Although seemingly impossible to comprehend, this landmark jazz date made in 1960 was recorded in less than three days. All the more remarkable is that the same sessions which yielded My Favorite Things would also inform a majority of the albums Coltrane Plays the Blues, Coltrane's Sound, and Coltrane Legacy. It is easy to understand the appeal that these sides continue to hold. The unforced, practically casual soloing styles of the assembled quartet – which includes Coltrane (soprano/tenor sax), McCoy Tyner (piano), Steve Davis (bass), and Elvin Jones (drums) – allow for tastefully executed passages à la the Miles Davis Quintet, a trait Coltrane no doubt honed during his tenure in that band.
For this classic encounter, Duke Ellington "sat in" with the John Coltrane Quartet for a set dominated by Ellington's songs; some performances have his usual sidemen (bassist Aaron Bell and drummer Sam Woodyard) replacing Jimmy Garrison and Elvin Jones in the group. Although it would have been preferable to hear Coltrane play in the Duke Ellington orchestra instead of the other way around, the results are quite rewarding. ~ AllMusic
Coltrane Jazz is the sixth studio album by jazz musician John Coltrane, released in 1961 on Atlantic Records. The song "Villa's Blues" is noted as a landmark recording, as it marks the first session date of the early John Coltrane Quartet on record. Featured alongside Coltrane are pianist McCoy Tyner, drummer Elvin Jones, and bassist Steve Davis. On June 20, 2000, Rhino Records reissued Coltrane Jazz as part of its Atlantic 50th Anniversary Jazz Gallery series. Included were four bonus tracks, two of which had appeared in 1975 on the Atlantic compilation Alternate Takes, the remaining pair earlier issued on The Heavyweight Champion: The Complete Atlantic Recordings in 1995…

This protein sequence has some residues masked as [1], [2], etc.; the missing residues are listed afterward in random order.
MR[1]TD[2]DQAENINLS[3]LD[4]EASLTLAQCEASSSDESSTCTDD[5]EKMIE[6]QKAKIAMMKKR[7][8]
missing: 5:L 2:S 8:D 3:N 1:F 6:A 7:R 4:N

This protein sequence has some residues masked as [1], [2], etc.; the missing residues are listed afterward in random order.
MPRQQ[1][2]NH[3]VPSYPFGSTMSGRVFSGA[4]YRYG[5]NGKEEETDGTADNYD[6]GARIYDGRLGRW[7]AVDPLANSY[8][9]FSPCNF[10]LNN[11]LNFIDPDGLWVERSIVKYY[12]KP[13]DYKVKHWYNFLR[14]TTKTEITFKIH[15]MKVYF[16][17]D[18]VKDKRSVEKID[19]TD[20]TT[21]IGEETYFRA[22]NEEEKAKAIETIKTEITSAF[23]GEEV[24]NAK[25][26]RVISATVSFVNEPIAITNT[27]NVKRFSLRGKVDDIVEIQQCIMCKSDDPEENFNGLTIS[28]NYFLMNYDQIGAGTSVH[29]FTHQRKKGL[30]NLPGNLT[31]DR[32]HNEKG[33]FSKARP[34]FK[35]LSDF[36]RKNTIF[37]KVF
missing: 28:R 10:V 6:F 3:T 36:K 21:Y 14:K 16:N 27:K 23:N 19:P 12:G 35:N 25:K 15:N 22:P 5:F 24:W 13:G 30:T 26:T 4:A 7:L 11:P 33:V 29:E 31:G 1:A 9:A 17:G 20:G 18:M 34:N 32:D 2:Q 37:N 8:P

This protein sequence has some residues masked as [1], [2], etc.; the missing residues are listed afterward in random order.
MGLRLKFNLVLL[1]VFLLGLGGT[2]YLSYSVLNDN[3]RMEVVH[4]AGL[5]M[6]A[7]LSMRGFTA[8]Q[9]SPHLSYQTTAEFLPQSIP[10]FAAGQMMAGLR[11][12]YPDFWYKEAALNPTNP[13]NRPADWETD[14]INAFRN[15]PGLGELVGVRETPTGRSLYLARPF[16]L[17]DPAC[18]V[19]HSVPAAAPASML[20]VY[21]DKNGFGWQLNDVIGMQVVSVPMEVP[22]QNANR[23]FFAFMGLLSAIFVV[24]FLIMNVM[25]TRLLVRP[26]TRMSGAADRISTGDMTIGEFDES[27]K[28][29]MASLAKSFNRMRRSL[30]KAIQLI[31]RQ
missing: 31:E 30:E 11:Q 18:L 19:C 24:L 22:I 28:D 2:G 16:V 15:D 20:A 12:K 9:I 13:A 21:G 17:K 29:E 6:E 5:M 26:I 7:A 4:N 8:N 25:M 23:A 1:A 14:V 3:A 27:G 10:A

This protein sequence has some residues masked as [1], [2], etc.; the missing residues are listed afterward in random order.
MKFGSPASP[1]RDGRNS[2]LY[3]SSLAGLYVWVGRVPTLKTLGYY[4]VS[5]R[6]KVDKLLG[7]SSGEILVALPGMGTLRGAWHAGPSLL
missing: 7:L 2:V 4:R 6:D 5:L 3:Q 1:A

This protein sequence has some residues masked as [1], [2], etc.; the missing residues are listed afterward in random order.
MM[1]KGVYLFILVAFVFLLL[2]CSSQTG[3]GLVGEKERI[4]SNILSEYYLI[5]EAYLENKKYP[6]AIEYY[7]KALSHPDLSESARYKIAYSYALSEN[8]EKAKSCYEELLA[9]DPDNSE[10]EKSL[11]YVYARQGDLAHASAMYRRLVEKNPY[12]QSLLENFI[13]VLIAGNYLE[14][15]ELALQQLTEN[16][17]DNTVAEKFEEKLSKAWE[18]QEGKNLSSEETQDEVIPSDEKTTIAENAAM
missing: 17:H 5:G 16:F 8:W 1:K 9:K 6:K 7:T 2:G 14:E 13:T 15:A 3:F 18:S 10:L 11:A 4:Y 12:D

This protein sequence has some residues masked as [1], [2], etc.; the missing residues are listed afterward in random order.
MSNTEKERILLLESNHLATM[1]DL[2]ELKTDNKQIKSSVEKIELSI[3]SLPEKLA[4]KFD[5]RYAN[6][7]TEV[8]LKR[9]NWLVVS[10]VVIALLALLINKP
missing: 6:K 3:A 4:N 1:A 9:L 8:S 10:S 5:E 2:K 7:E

Alice Coltrane never had an easy time of it with critics. That she was able to pursue her rugged musical vision in the midst of controversy (many claimed she was "the Yoko Ono of the John Coltrane Quartet," in that she replaced McCoy Tyner when Trane decided to shift the focus of his band) is, in retrospect, a heroic act, though, humble as she is, she would never see it that way. This double-LP live set recorded at UCLA in 1978, reveals in total the ambitious and profound free jazz and universal musical frontiers Ms. Coltrane was able to explore in both small and larger groups.